Scotland’s block grant is the one key issue governments are at loggerheads over in fiscal framework negotiations, says John Swinney
The adjustment to Scotland’s block grant is the one “persistent” issue which the UK and Scottish governments cannot agree on, Scotland’s Finance Secretary John Swinney has told MSPs.
Appearing in front of the Scottish Parliament’s Devolution Committee, Swinney said both sides had made compromises and an “acceptable” agreement had been reached over previously thorny issues like welfare administration costs and proposals over the crown estates.
However the block grant adjustment “remains the standout issue” where the governments disagree.
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“Nothing is agreed until everything is agreed,” he said.
In the unionist cross-party vow on further devolution made before the referendum on Scottish independence a commitment was made to maintain the Barnett formula for adjusting the block grant.
Then the Smith Commission on further powers ahead of the Scotland Bill recommended an agreement be of “no detriment” to either England or Scotland.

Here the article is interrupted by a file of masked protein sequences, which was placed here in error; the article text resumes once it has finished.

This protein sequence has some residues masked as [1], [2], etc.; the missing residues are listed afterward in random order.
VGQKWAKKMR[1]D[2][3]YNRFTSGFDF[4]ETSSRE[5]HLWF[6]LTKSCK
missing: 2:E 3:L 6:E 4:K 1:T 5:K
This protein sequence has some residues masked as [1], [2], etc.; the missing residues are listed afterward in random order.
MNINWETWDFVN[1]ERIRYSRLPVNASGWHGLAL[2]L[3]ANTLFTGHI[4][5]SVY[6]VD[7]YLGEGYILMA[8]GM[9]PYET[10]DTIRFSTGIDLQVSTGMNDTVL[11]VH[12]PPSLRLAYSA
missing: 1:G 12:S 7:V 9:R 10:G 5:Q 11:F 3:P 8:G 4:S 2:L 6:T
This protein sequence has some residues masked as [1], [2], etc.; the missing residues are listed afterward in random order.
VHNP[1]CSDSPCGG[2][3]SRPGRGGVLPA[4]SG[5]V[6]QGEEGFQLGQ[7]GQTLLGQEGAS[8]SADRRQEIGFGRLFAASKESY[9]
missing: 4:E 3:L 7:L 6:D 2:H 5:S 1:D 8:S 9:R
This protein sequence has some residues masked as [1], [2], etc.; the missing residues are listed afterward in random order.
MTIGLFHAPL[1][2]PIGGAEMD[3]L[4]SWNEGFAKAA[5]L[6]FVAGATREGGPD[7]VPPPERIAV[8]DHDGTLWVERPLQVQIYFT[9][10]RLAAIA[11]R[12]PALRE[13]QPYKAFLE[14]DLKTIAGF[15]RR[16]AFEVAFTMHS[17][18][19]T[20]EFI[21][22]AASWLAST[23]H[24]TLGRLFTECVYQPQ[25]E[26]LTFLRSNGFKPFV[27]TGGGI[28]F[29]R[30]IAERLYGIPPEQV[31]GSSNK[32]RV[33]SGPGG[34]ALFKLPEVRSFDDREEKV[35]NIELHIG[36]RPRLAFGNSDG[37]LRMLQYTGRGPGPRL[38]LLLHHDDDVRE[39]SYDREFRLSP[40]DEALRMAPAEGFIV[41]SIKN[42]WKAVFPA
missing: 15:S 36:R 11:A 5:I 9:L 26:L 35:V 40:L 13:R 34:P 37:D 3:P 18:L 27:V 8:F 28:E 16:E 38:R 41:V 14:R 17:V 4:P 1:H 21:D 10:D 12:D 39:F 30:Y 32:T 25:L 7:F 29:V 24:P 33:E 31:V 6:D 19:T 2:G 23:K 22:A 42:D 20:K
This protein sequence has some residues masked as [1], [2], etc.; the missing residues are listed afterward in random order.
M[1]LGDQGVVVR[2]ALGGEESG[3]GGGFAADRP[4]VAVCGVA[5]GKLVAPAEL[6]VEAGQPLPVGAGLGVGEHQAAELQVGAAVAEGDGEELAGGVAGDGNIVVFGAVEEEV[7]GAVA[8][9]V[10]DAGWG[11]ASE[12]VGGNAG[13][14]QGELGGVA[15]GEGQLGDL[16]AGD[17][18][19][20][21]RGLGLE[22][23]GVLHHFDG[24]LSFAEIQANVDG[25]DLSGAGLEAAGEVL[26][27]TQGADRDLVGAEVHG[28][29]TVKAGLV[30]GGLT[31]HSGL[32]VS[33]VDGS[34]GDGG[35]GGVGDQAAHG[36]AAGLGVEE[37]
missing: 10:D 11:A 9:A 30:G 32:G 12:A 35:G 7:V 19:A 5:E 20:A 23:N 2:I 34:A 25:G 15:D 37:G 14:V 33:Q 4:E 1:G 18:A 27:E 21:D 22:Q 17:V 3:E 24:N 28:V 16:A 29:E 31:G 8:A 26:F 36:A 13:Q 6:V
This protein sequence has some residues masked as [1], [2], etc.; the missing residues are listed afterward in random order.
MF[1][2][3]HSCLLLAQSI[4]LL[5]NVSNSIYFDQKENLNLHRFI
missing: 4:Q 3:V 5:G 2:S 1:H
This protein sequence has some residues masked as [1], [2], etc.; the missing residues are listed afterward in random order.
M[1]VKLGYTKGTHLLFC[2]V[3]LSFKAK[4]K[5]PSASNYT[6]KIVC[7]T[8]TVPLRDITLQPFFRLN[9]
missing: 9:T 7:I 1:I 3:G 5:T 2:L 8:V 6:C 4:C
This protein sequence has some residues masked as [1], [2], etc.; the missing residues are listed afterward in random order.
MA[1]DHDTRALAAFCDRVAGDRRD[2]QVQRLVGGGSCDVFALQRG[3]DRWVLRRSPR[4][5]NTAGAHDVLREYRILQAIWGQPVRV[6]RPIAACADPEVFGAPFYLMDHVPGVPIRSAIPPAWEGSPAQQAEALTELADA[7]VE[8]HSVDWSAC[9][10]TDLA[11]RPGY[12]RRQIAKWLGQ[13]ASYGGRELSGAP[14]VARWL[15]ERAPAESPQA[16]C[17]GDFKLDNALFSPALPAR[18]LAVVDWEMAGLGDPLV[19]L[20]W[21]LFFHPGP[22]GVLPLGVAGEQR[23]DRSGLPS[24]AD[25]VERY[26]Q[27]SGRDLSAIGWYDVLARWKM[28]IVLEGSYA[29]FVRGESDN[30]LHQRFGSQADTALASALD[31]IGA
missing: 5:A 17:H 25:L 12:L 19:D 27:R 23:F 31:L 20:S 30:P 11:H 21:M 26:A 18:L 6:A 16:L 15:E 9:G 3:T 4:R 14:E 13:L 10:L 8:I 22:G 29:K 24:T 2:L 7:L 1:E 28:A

“There remains a fundamental difference on the principle of no detriment. I believe that no detriment means that our budget should not be cut as a consequence of the devolution of these powers. The UK government takes a different view," Swinney told the committee.
Treasury minister Greg Hands, who leads the negotiations for the UK Government has said the Scottish Government's demands are not fair or logical.
Swinney suggested the only way to reach an agreement may be for Prime Minister Nicola Sturgeon to meet with the Prime Minister David Cameron.
Cameron has said that any deal must be fair to taxpayers across the UK as well as those in Scotland.
Scottish Secretary David Mundell will give the UK Government’s view to the committee tonight.